The corridor running along the rooms in the east wing, from the direction of the interior courtyard of the Sułkowski Dukes’ Castle is dedicated to the presentation of artists’ print work, that is works in which the whole process of creativity – from the draft design itself, through the choice of appropriate technique and form of printing, to the preparation of print copies known as engravings – is in the hands of the artist. The works on display present an overview of all types of print techniques: offset, intaglio and relief printing, in single or varied colours; ranging from copperplate engraving, etching, aquatint, mezzotint, through linocut and lithographs to xylographs (woodcuts). They originate from a collection numbering almost 100 works, published in annual portfolios by the Vienna publishing house Jahresmappe der Gesellschaft für vervielfältigende Kunst between 1898 and 1922. At the turn of the 20th century the best European graphic designers from Austria, Belgium, the Czech Republic, France, the Netherlands, Germany, Poland, Switzerland and Italy worked with that publishing house. The predominant artistic theme related to various types of landscape, although there are also examples of still life and works of a symbolic or allegorical character.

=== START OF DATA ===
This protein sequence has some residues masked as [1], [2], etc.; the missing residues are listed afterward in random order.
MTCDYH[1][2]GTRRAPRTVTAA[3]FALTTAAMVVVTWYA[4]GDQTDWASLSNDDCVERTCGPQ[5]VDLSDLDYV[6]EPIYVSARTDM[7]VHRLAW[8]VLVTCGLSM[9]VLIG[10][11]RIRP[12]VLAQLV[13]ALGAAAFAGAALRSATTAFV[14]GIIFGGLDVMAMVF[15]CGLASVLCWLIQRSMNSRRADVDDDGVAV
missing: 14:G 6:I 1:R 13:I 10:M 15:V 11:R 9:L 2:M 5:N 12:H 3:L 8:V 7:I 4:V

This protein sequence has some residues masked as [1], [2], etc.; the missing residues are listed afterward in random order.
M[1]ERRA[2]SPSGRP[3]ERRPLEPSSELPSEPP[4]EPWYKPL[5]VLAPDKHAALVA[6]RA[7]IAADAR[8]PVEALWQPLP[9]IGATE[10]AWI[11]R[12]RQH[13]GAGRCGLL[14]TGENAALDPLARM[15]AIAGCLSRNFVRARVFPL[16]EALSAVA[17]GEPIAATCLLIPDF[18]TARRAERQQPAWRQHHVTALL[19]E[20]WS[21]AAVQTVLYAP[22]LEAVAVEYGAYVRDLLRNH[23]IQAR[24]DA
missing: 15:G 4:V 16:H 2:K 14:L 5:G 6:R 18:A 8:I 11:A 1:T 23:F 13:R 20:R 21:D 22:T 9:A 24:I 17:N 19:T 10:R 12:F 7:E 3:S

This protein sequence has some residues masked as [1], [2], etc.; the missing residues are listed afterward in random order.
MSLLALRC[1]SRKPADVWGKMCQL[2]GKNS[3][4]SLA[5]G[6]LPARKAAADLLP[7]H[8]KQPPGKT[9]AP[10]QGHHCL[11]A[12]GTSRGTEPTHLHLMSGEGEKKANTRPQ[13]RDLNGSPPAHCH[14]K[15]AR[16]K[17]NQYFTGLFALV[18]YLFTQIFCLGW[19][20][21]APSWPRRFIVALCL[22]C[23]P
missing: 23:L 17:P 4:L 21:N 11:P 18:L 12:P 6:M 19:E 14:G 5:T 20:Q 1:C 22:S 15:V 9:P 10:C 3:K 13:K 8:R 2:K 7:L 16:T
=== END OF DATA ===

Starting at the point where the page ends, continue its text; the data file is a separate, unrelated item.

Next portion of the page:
Among the works on display, of note are the colourful lithographs of Polish artist Józef Rapacki, a Polish Jew, Armin Horowitz and two Austrians, Franz Wacik and Max Suppantschnitsch.
The incredibly time-consuming and difficult technique of coloured woodcuts, where a separate coloured block was used for each colour, was employed by the following: Carl Theodor Thiemann (German), Maximilian Kurzweil, Wilhelm Laage, Carl Moll and Josef Stoitzner (all Austrians), Adolf Zdrazila (Czech), and French artist, Paul Emil Colin.
Most of the prints are copperplates, similar to etchings, by accomplished graphic designers from France, Germany, Austrian Styria, the Czech Republic, Switzerland, Belgium, and the Netherlands. The colourful copperplate prints by Marten van der Loo are incredibly picturesque, reminiscent of watercolour painting.